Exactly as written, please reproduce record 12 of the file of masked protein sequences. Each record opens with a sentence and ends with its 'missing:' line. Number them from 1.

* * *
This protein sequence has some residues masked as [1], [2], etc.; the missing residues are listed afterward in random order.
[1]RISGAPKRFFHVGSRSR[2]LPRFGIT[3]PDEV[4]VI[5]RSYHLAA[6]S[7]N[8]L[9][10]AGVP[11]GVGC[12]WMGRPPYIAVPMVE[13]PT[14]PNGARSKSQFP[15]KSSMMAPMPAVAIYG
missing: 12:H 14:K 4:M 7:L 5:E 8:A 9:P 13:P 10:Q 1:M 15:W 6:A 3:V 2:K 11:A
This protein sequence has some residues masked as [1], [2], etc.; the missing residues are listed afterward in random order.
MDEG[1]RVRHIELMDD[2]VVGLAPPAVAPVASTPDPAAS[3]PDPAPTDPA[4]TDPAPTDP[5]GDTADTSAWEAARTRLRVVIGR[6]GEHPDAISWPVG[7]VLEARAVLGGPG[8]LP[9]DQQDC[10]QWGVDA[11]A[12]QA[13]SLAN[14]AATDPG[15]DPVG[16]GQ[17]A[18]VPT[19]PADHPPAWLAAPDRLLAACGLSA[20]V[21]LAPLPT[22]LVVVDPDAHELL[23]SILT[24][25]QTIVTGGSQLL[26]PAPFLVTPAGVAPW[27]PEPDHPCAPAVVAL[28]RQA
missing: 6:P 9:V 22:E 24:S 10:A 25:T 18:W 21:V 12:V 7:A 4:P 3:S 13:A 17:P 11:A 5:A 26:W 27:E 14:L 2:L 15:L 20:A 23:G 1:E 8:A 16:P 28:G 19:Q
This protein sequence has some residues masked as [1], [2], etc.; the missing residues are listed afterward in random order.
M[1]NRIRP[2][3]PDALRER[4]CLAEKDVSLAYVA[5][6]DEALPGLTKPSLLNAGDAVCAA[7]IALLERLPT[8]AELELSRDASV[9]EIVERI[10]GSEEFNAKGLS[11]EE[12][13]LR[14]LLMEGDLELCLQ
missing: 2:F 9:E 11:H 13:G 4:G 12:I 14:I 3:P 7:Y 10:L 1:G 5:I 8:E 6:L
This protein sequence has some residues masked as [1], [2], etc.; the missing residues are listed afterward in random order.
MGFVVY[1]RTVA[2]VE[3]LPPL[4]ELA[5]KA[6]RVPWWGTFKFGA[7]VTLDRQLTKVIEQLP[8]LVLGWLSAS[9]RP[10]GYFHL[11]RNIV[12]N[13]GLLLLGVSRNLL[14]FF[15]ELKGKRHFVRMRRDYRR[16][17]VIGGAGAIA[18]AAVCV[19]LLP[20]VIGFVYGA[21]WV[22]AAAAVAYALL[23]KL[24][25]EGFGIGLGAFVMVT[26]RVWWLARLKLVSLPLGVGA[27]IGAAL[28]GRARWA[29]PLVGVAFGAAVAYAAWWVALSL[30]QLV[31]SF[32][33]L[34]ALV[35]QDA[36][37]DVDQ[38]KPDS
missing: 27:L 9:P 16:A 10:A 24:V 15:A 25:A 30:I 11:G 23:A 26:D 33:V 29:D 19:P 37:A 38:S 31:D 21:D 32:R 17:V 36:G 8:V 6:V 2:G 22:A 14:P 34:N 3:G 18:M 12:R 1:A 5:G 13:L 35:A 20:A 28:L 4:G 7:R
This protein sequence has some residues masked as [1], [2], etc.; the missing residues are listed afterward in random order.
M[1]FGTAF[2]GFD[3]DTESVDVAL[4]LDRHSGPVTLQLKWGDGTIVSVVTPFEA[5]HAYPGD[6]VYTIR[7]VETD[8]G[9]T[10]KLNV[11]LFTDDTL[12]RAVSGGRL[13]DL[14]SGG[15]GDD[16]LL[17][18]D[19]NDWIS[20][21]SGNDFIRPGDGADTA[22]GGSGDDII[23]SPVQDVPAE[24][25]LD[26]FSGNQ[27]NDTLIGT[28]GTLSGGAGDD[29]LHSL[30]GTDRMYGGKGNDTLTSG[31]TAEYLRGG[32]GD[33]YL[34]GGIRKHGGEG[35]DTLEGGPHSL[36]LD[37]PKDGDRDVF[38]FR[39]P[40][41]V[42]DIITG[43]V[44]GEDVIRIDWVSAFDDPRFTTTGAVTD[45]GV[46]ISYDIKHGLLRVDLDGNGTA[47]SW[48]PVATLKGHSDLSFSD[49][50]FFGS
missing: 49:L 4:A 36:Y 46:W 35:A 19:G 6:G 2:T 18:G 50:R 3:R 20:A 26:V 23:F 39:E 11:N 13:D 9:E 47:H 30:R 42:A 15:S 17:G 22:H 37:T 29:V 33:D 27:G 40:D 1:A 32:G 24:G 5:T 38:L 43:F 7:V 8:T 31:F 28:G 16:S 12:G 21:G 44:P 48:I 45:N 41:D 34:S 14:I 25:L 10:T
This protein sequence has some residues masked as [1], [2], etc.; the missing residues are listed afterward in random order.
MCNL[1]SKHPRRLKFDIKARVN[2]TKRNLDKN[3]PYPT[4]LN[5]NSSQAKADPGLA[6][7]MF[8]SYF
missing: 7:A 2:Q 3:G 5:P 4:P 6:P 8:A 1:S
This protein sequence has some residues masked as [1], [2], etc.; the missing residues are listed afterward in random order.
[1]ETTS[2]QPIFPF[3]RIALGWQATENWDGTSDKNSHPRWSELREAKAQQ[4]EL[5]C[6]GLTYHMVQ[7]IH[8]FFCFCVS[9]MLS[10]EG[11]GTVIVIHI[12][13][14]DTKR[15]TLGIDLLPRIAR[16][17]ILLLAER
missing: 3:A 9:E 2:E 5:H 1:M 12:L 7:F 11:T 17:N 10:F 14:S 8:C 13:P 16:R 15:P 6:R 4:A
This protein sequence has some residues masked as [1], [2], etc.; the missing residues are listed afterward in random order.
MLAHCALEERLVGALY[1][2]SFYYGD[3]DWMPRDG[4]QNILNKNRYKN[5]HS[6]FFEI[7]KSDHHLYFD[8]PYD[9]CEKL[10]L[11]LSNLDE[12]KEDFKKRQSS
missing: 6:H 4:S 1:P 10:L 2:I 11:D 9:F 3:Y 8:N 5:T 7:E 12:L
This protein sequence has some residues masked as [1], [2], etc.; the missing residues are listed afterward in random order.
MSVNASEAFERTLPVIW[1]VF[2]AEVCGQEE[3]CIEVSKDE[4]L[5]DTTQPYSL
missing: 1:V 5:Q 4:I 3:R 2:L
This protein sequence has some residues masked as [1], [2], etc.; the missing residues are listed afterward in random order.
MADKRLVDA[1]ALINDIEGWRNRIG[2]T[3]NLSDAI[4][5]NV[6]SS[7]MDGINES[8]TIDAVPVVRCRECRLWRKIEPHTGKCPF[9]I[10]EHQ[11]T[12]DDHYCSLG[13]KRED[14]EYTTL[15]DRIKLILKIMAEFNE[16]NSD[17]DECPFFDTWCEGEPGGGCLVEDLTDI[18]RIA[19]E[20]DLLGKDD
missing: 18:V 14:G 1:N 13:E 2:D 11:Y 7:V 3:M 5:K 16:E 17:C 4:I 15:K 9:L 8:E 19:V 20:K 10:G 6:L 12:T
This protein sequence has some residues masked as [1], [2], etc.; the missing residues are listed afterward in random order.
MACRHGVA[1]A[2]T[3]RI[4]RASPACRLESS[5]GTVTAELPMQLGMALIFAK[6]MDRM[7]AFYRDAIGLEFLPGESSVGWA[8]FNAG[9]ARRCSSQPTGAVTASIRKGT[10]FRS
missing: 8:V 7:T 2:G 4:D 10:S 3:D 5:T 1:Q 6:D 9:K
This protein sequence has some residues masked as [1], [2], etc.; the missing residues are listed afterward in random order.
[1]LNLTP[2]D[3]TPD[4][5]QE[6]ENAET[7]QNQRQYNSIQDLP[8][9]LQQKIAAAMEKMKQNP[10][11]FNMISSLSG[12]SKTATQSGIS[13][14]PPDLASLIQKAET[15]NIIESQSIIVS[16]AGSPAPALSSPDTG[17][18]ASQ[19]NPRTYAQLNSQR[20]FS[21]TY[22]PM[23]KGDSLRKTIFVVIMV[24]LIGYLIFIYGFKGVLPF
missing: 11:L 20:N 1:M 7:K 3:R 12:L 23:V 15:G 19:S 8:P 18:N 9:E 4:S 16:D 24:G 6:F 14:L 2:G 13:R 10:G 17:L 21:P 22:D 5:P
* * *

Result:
This protein sequence has some residues masked as [1], [2], etc.; the missing residues are listed afterward in random order.
[1]LNLTP[2]D[3]TPD[4][5]QE[6]ENAET[7]QNQRQYNSIQDLP[8][9]LQQKIAAAMEKMKQNP[10][11]FNMISSLSG[12]SKTATQSGIS[13][14]PPDLASLIQKAET[15]NIIESQSIIVS[16]AGSPAPALSSPDTG[17][18]ASQ[19]NPRTYAQLNSQR[20]FS[21]TY[22]PM[23]KGDSLRKTIFVVIMV[24]LIGYLIFIYGFKGVLPF
missing: 11:L 20:N 1:M 7:K 3:R 12:L 23:V 15:G 19:S 8:P 18:N 9:E 4:S 16:D 24:G 6:F 14:L 2:G 13:R 10:G 17:L 21:P 22:D 5:P